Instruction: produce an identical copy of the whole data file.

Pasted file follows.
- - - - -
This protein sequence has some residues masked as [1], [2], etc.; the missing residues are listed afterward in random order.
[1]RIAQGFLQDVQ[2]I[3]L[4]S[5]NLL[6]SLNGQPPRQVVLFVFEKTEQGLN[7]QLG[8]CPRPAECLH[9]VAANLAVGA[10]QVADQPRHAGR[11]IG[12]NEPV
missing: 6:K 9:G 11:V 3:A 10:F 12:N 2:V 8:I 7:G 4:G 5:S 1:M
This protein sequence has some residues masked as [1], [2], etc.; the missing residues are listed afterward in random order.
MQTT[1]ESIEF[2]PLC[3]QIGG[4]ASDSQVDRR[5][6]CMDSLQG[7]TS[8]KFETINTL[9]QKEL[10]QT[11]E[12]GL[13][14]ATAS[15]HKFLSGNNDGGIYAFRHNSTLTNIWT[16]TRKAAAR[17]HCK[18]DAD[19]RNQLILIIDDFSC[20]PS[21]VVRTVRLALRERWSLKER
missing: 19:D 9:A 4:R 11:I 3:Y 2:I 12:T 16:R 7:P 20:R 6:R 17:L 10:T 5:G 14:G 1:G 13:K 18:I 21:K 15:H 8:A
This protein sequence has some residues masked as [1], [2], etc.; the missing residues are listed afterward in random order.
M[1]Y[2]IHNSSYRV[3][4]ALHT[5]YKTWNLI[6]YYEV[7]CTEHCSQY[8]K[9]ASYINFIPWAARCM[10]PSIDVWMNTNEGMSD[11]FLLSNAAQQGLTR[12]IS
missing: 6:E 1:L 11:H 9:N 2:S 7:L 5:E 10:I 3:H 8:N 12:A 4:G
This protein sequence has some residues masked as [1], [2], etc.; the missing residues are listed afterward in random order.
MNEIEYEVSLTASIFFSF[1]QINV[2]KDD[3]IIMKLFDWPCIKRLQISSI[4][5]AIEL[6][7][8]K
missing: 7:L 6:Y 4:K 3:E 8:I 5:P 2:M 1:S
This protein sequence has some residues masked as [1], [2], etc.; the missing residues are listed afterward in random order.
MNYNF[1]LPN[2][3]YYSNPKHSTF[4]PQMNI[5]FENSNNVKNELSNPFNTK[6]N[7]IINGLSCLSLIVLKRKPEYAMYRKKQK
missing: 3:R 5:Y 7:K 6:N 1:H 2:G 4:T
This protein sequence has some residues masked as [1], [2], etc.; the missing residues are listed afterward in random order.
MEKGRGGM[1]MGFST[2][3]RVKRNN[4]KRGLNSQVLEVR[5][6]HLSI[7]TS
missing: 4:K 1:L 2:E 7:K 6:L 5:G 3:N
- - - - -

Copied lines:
This protein sequence has some residues masked as [1], [2], etc.; the missing residues are listed afterward in random order.
[1]RIAQGFLQDVQ[2]I[3]L[4]S[5]NLL[6]SLNGQPPRQVVLFVFEKTEQGLN[7]QLG[8]CPRPAECLH[9]VAANLAVGA[10]QVADQPRHAGR[11]IG[12]NEPV
missing: 6:K 9:G 11:V 3:A 10:F 12:N 2:V 8:I 7:G 4:G 5:S 1:M
This protein sequence has some residues masked as [1], [2], etc.; the missing residues are listed afterward in random order.
MQTT[1]ESIEF[2]PLC[3]QIGG[4]ASDSQVDRR[5][6]CMDSLQG[7]TS[8]KFETINTL[9]QKEL[10]QT[11]E[12]GL[13][14]ATAS[15]HKFLSGNNDGGIYAFRHNSTLTNIWT[16]TRKAAAR[17]HCK[18]DAD[19]RNQLILIIDDFSC[20]PS[21]VVRTVRLALRERWSLKER
missing: 19:D 9:A 4:R 11:I 3:Y 2:I 12:T 16:R 7:P 20:R 6:R 17:L 10:T 5:G 14:G 1:G 13:K 18:I 21:K 15:H 8:A
This protein sequence has some residues masked as [1], [2], etc.; the missing residues are listed afterward in random order.
M[1]Y[2]IHNSSYRV[3][4]ALHT[5]YKTWNLI[6]YYEV[7]CTEHCSQY[8]K[9]ASYINFIPWAARCM[10]PSIDVWMNTNEGMSD[11]FLLSNAAQQGLTR[12]IS
missing: 6:E 1:L 11:H 9:N 2:S 7:L 5:E 10:I 3:H 8:N 12:A 4:G
This protein sequence has some residues masked as [1], [2], etc.; the missing residues are listed afterward in random order.
MNEIEYEVSLTASIFFSF[1]QINV[2]KDD[3]IIMKLFDWPCIKRLQISSI[4][5]AIEL[6][7][8]K
missing: 7:L 6:Y 4:K 3:E 8:I 5:P 2:M 1:S
This protein sequence has some residues masked as [1], [2], etc.; the missing residues are listed afterward in random order.
MNYNF[1]LPN[2][3]YYSNPKHSTF[4]PQMNI[5]FENSNNVKNELSNPFNTK[6]N[7]IINGLSCLSLIVLKRKPEYAMYRKKQK
missing: 3:R 5:Y 7:K 6:N 1:H 2:G 4:T
This protein sequence has some residues masked as [1], [2], etc.; the missing residues are listed afterward in random order.
MEKGRGGM[1]MGFST[2][3]RVKRNN[4]KRGLNSQVLEVR[5][6]HLSI[7]TS
missing: 4:K 1:L 2:E 7:K 6:L 5:G 3:N